As the police did, I can park in your driveway or at your favorite place, indoors or out, and then I can basically do what every other studio can do…record something. The Analog Digital Hybrid, however, is something that no other studio has in my neighborhood.

Why did I do make a studio in a van? I live in a rural area and after having three traditional studios, I felt that it always felt like the bands were trying to work at my pace due to time restraints or cost. So since I do it at their place, it’s more on their schedule, and they are relaxed in their wild, so to speak. I usually am working on multiple projects, and when I’m parked I can go to work at anytime.

Neighborhood Advantages: AEM is based in the Southern Humboldt town of Benbow. It’s parked in a bands driveway at the moment. It’s useful for my clients to know I am around and mobile: When they’re ready, I usually am too, instead of having to say, “Well, my studio is only available from 9-5.”

Inside/Outside: My clients can get a lot recorded inside the van, or I can track entirely inside the space of their choice.

Something always winds up getting recorded inside the van, from kick and snare drums, keyboards, loads of bass overdubs, to full singer/songwriter stuff like guitar and vocals.

However, I am constantly using the band’s house, or the Redwoods, or a concert venue as the studio space and that’s what I love: It’s a challenge to make a bedroom sound good, but when you work that way every record sounds different — unlike the fact that every record done at Abbey Road, sounds like Abbey Road.

A real studio on wheels, coming at you head on.

A real studio on wheels, coming at you head on.

Audio Approach: When I started in the mid ‘80’s, I came from a listener’s perspective to music.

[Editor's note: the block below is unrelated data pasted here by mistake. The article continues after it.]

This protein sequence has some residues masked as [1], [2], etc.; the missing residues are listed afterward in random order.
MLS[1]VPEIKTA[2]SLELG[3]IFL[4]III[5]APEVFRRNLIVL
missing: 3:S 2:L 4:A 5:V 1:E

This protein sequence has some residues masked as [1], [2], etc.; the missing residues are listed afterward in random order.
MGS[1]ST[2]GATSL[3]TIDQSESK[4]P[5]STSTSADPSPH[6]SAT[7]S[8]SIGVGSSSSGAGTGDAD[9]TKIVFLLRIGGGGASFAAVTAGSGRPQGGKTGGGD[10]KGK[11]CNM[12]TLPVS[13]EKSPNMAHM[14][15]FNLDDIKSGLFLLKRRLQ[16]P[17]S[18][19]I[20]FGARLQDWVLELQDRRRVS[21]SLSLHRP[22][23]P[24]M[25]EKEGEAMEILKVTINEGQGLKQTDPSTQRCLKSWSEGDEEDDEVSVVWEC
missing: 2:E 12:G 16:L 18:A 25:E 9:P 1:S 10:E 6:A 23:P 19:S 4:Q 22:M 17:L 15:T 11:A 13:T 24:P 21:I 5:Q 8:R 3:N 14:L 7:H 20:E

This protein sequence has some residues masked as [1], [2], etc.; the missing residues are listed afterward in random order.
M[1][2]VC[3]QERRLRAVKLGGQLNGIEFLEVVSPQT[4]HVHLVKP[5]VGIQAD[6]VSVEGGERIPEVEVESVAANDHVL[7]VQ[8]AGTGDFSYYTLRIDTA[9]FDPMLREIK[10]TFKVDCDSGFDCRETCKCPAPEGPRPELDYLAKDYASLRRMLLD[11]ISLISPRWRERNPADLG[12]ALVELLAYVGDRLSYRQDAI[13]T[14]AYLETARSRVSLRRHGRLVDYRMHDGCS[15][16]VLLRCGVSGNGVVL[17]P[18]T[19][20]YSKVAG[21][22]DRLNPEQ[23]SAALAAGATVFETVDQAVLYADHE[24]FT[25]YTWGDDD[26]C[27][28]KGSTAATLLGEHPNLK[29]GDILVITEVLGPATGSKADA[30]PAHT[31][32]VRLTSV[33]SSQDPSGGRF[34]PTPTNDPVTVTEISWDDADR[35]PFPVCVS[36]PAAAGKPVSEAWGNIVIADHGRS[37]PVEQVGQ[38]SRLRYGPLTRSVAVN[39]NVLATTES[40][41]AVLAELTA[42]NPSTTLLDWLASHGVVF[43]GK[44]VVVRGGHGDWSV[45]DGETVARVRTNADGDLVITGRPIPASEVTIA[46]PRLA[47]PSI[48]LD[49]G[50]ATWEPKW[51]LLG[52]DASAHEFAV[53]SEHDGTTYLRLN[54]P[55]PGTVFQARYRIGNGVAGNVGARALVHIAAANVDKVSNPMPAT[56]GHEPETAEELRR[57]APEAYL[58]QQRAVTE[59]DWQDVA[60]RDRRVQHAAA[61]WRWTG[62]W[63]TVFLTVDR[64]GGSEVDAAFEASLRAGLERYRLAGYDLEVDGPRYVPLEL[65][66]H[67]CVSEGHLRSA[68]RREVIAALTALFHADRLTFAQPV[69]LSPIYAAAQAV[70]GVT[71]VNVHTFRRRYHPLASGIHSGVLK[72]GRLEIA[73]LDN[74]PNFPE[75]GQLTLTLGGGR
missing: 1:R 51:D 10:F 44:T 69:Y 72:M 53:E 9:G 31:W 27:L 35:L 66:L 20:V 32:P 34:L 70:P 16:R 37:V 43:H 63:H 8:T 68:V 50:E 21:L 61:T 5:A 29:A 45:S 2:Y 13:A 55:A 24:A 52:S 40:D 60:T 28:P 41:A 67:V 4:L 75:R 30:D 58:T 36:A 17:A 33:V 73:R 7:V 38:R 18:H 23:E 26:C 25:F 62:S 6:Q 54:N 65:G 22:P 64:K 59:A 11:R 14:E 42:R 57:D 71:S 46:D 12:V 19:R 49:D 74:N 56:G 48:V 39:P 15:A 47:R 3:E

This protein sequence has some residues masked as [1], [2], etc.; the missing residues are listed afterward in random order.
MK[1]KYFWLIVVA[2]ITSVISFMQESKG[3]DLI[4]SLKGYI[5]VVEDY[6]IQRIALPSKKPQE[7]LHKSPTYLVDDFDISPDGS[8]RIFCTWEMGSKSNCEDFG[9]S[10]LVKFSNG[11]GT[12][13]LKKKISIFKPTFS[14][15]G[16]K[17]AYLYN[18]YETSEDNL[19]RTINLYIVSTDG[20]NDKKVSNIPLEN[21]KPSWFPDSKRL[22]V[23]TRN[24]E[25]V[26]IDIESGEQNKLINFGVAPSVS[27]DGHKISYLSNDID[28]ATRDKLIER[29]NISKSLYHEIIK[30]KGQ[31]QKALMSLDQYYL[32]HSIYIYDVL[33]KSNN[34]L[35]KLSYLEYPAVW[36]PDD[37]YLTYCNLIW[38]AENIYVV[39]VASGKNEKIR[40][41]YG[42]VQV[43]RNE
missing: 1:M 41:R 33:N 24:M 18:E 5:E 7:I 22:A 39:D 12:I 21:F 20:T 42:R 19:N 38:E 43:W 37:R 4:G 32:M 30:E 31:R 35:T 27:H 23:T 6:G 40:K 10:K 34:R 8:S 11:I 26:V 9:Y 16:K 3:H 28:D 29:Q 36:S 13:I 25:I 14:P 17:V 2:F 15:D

I wasn’t a player, but I did know how to hook up a stereo and change the clock on a VCR. So at first the studio was all this electronics and wires to me, whereas frequencies and musicality of those frequencies came a lot later. After a ton of recording as a first Engineer, and doing big recording sessions, I was still a “technical” engineer.

It wasn’t until a David Cassidy project came into Aire LA Studios, with an engineer/producer named Eric “ET” Thorngren, that I learned what a “creative” engineer could be. He was incredible to work with and to learn from. The way he worked with musicians on an overdub session was both intense and magical…He has such timing and a sense of balance, and he can tell you what to play if he hears something in his head.

That’s when it all began…I started using the console as an instrument, I learned better pitch hearing and I cut ½” tape like a surgeon. I also learned what a mix sounded like when it was finished. Before that, sure, I mixed, but it wasn’t easy to know when it’s done. Now I know when it’s done, however the artist always takes it a little further, for good or bad — going backwards is one of my peeves, though. With ET, we just enjoyed the studio and each other, so it wasn’t work.

Mission Statement: The local scene here extends from the first bands of kids in high school, to the seasoned guys who are really into a good-sounding record.

I know most bands from mixing live sound at our Mateel Community Center, so when they either have recorded something themselves, they have me mix on my analog gear. Or I do full productions for the well-rehearsed bands. When I moved to the country, my rates dropped way down, but I gained friendships and repeat clients who would bring me garden vegetables and always smile when they see me. Rates have risen but I still work the same professional way as when I started out.